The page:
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New music and jazz flow from Neil Leonard's creative imagination. In the same way that "Rhapsody in Blue" pioneered a blend, Leonard's compositions mix a little swing with a wide variety of different effects. Sci-fi films are loaded with these unusual sounds. However, it's Leonard's alto saxophone that provides substance. He expresses soulful ballads and provides gutsy improvisation. Accompanying him, without overdubbing, are the electronic sounds that wait at his beck and call for their cues. From a coffee percolator marimba to a curious array of processed strings, Leonard's accompaniment serves to complement his saxophone features. In much the same way that a piano trio accompanies, this ensemble of everyday sounds supports the leader on his quest. Using tenor for "Timaeus II," the artist moves fluidly alongside glass-like, xylophone accompaniment. Similarly, a soprano saxophone best expresses what Leonard has in mind for his flighty "San Lazaro" legacy. He's been at it since 1988. His collection of synthetic and processed sounds provides dramatic impressions. Serving the new music community while remaining quite accessible to traditional fans, Timaeus breathes fresh ideas into today's scene. More information about Leonard's album is available at his web site .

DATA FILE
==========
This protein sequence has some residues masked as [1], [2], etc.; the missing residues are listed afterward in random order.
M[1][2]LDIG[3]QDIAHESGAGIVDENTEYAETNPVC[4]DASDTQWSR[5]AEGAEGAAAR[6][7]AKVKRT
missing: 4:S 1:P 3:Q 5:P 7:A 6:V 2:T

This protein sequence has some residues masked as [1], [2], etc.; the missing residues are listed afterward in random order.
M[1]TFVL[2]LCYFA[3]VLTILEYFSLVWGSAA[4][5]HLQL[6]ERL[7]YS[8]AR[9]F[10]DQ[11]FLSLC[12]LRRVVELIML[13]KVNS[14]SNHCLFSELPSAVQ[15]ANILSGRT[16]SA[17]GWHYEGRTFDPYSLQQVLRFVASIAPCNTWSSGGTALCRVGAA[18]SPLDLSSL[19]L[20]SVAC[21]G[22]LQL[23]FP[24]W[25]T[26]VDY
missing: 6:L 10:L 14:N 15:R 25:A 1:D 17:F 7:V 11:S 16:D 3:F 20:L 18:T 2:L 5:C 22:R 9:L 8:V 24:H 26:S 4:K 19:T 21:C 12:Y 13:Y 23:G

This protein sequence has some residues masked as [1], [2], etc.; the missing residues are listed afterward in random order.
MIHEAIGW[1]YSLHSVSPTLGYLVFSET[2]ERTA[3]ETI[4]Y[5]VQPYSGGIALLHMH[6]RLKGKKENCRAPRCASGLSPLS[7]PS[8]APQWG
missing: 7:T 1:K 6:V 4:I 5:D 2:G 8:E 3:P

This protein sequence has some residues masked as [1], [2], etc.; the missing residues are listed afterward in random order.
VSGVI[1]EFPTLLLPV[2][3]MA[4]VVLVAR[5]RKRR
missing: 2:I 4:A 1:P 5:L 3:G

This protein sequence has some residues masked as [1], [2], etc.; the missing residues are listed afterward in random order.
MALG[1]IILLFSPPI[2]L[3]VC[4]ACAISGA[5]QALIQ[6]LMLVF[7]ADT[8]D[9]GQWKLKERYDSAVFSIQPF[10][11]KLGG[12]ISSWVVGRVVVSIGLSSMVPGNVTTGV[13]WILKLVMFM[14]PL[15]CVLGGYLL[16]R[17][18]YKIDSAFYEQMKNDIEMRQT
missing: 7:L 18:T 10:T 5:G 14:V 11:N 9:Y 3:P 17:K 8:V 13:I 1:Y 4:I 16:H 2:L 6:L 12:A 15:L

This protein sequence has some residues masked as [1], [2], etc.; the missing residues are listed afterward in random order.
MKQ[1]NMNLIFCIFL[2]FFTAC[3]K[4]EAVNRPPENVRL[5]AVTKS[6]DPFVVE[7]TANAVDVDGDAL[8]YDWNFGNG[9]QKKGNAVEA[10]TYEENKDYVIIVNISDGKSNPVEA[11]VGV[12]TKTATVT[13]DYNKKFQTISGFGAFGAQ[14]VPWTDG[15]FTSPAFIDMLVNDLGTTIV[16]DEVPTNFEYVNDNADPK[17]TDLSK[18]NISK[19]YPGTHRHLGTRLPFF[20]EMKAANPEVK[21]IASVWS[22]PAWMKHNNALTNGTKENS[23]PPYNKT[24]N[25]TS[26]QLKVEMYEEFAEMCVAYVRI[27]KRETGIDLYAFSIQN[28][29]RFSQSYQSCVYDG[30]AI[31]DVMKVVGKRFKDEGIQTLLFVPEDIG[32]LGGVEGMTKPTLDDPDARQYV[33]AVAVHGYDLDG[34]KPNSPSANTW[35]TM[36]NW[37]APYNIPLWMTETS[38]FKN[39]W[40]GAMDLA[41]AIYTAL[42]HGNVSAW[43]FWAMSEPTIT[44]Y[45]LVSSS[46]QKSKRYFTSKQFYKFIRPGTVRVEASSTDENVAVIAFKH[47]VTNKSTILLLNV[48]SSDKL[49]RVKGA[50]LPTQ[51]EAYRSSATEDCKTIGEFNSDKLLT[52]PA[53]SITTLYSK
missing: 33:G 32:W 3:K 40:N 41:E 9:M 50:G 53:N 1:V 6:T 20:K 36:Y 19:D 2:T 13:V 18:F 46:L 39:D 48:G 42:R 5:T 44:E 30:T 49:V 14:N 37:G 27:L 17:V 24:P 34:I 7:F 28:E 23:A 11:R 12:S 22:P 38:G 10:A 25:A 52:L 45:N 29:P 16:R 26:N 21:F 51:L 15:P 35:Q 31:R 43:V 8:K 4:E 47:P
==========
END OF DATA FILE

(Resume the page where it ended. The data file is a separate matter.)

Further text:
I grew up listening to mainstream '70s rock then ended up on the staff at the college paper at San Diego State, and volunteered to review heavy metal LPs. My second semester, the music editor dropped a Fenton Robinson LP on my desk, Night Flight. You like metal; they play guitar--he plays guitar, the editor told me
I grew up listening to mainstream '70s rock then ended up on the staff at the college paper at San Diego State, and volunteered to review heavy metal LPs. My second semester, the music editor dropped a Fenton Robinson LP on my desk, Night Flight. You like metal; they play guitar--he plays guitar, the editor told me. If we don't run a review, Alligator Records is going to stop servicing us.
Night Flight opened up a whole new world for me--the blues led me, inevitably, to Basie, who led to Duke, who led to Mingus, who led to Miles, who led to ...